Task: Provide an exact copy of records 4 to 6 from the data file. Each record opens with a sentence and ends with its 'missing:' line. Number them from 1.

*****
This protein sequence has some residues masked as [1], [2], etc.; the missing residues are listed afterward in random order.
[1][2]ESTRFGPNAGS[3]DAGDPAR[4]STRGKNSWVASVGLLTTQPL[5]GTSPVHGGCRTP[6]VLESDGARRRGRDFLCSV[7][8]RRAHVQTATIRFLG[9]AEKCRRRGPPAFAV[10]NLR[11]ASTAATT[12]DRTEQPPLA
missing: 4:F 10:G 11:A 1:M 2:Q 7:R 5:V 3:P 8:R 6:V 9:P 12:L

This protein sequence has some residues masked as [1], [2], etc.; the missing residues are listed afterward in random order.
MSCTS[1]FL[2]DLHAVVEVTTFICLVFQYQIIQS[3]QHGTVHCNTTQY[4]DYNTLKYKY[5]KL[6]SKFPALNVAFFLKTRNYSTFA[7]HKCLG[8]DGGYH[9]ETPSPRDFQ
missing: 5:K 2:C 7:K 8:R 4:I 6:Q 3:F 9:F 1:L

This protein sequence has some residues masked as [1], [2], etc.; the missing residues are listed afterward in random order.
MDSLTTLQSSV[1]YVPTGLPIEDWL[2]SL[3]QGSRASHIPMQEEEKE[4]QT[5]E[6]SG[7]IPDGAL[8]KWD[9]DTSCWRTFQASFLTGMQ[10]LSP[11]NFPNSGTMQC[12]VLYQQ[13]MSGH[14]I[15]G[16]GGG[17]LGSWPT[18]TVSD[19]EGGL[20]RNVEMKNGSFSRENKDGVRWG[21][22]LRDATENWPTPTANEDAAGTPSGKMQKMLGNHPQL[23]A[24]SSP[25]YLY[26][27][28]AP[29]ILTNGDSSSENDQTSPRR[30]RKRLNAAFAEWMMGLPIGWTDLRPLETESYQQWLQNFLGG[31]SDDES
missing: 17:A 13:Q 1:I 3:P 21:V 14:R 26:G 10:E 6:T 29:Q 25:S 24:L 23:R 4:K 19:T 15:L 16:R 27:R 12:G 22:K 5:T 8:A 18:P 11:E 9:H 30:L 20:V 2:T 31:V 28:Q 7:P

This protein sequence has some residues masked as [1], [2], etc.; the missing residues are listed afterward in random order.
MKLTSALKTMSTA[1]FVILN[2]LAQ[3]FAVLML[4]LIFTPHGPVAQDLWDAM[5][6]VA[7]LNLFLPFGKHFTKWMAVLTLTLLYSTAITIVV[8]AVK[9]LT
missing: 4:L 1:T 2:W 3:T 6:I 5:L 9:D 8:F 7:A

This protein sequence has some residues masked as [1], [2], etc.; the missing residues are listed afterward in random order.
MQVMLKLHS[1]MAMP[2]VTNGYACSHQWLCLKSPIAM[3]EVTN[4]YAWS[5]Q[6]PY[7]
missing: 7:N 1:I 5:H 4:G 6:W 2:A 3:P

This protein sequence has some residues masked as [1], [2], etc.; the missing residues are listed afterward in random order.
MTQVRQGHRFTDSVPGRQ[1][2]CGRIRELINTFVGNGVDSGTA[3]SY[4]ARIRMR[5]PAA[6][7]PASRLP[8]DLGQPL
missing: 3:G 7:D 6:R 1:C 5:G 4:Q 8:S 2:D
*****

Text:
This protein sequence has some residues masked as [1], [2], etc.; the missing residues are listed afterward in random order.
MKLTSALKTMSTA[1]FVILN[2]LAQ[3]FAVLML[4]LIFTPHGPVAQDLWDAM[5][6]VA[7]LNLFLPFGKHFTKWMAVLTLTLLYSTAITIVV[8]AVK[9]LT
missing: 4:L 1:T 2:W 3:T 6:I 5:L 9:D 8:F 7:A

This protein sequence has some residues masked as [1], [2], etc.; the missing residues are listed afterward in random order.
MQVMLKLHS[1]MAMP[2]VTNGYACSHQWLCLKSPIAM[3]EVTN[4]YAWS[5]Q[6]PY[7]
missing: 7:N 1:I 5:H 4:G 6:W 2:A 3:P

This protein sequence has some residues masked as [1], [2], etc.; the missing residues are listed afterward in random order.
MTQVRQGHRFTDSVPGRQ[1][2]CGRIRELINTFVGNGVDSGTA[3]SY[4]ARIRMR[5]PAA[6][7]PASRLP[8]DLGQPL
missing: 3:G 7:D 6:R 1:C 5:G 4:Q 8:S 2:D